While New York Yankee players and fans welcomed the news of George Steinbrenner's demotion from managing general partner to a lesser role as silent minority owner, players in the team's farm system say it will have little effect on their careers.
Baseball Commissioner Fay Vincent ordered Steinbrenner on Tuesday to resign as general partner of the Yankees by Aug. 20 for paying $40,000 to a known gambler in the Dave Winfield case.
"It hasn't affected us at all," said Don Sparks, the former Loyola Marymount standout who plays for the Albany-Colonie Yankees in the double-A Eastern League. "We worry about our game and not who is running the show.
"There are rumors going around," Sparks said, "but the only thing we hear or see about Steinbrenner is in the papers. I think the Yankees treat us as fairly as possible. I would like to remain in the organization."
In the past, minor leaguers' biggest complaint about the Yankees was that Steinbrenner never gave them a chance to prove themselves in the big leagues. Instead, he would empty his pockets to sign free-agent players or trade his prospects for aging veterans. Last winter, for example, he traded top prospect Hal Morris to the Cincinnati Reds for pitcher Tim Leary.
The Yankees have five players from the South Bay in their farm system, more than any other major league organization. In addition to Sparks, the list consists of pitcher Royal Clayton (St. Bernard High), former Loyola Marymount shortstop Bobby Dejardin, and first basemen Tate Seefried (El Segundo High) and Hernan Cortes (Leuzinger High).
Clayton says the presence of Steinbrenner will still be felt at the major league level.
"Well, I think with his son taking over, George will still be a little hands-on, but hands-off, if you know what I mean," Clayton said. "I don't think they will be changing anything at the lower levels. Those decision have been made by Minor League Director George Bradley."
Dejardin heard for two years that the only way a Yankee minor leaguer could make the majors was to be traded. Now, he says, the philosophy has changed.
Dejardin cited the promotions of outfielder Jim Leyritz, first baseman Kevin Maas, outfielder Oscar Azocar, catcher Bob Geren and pitcher Al Mills this season.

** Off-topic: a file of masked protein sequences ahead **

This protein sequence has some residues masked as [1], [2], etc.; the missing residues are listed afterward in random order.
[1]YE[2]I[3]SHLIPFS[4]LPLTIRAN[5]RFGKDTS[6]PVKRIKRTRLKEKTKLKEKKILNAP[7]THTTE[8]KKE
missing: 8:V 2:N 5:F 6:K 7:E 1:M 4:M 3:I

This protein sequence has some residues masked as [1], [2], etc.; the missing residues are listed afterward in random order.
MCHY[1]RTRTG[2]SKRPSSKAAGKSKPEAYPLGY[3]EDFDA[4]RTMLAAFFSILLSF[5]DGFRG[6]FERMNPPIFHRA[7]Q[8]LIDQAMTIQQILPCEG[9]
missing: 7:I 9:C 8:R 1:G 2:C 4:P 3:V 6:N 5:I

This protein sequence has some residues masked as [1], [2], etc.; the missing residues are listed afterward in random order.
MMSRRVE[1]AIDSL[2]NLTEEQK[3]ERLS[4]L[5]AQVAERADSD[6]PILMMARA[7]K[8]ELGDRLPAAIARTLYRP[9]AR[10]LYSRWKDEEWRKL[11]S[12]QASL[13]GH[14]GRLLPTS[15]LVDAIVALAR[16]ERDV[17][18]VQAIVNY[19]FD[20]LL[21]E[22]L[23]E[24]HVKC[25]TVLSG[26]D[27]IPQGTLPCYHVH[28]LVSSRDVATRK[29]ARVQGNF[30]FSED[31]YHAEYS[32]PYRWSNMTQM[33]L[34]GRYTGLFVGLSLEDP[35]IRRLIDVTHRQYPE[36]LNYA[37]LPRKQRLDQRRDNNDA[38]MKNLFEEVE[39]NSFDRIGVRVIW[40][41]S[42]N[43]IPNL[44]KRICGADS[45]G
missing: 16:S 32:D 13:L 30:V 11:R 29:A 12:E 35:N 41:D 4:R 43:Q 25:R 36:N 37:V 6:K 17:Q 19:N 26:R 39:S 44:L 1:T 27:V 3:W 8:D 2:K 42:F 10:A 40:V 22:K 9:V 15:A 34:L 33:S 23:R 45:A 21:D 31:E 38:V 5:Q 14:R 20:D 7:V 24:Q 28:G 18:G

"I heard the story that George (Steinbrenner) decided to try a youth movement after attending a Chicago White Sox game," he said. "They've had a little success with their young players.
"When they started calling guys up from Columbus and Albany, that opened some eyes. We know what they can do, and we can compare our talents against theirs. We're all excited about making it to New York."
Even if George won't be there to greet them.
Rising with his fastball: Pitcher Royal Clayton advanced to the triple-A level for the first time when he was promoted to the Columbus (Ohio) Clippers of the International League on July 23.
Clayton earned his first victory for the Yankees' triple-A affiliate, blanking Richmond, 9-0, on Wednesday. Clayton (1-1) gave up six hits and one walk in seven innings.
In his first appearance after his promotion, Clayton gave up five earned runs on nine hits and three walks to suffer the loss.
"I had one bad inning (in the first game) and they touched me up for five runs," Clayton said. "I fell behind on the hitters and they found the holes on me.
"I didn't change a thing Wednesday," he said. "I made them hit my pitch."
At Albany, Clayton had an 8-8 record and a 3.14 earned-run average in 17 starts.
Clayton filled one of the voids left in the Columbus rotation when Kevin Mmahat went on the disabled list and Mark Leiter was promoted to the major league team.
Walking with pride: Third baseman Chris Donnels (South Torrance High, Loyola Marymount) would rather wait for a good pitch to hit than swing at a ball outside the strike zone.
This season, Donnels has proved to be a patient hitter, leading the Texas League with 90 walks.
"No, I'm not frustrated by all the walks," Donnels said. "I'd rather swing at my pitch than the pitcher's pitch.
"I keep looking for good pitches to hit, but they're not coming as often," he said. "Maybe (the pitchers) would rather face someone other than me."
In the Jackson Mets' 9-1 loss to the Midland Angels on Tuesday, Donnels had two of the three hits given up by Midland pitcher Mike Erb. For the season, Donnels has a .271 batting average with eight home runs and 44 runs batted in.
"I've had a couple of slumps this season," Donnels said. "I developed a hitch in my swing where I would drop my hands and not be able to catch up on fastballs with velocity. It's something I've been working on."
Donnels hopes another hitch will be more permanent. On Nov. 3, Donnels will walk down the aisle to marry his fiancee, Michele Marasca of Northridge.
Maye has his day: Former Harbor College standout Steve Maye knew he would start winning games, and last week he was rewarded for his patience.
The struggling Maye recorded two victories last week to improve his record with the Salinas Spurs to 6-12. He was selected the California League (Class A) pitcher of the week by Howe Sportsdata International.
Maye gave up only one run and eight hits in 16 innings. He had 11 strikeouts.
"Steve has received some interest from the Milwaukee Brewers and the California Angels, but nothing has happened yet," Salinas club official Mike Sansone said.
Maye has 10 complete games to lead the California League.
Other California League notes:
* San Jose Giants shortstop Royce Clayton (St. Bernard High) leads the league in putouts (194) and assists (337).
* San Jose outfielder Dan Lewis (El Camino College) is second in the league in RBIs (79).
* San Bernardino second baseman Brian Turang (Loyola Marymount) raised his batting average to .303, sixth best in the league.
* Pitcher Mike Aspray (Gardena High) was recently released by the Visalia Oaks. He had a 2-2 record with three saves and a 3.46 earned-run average.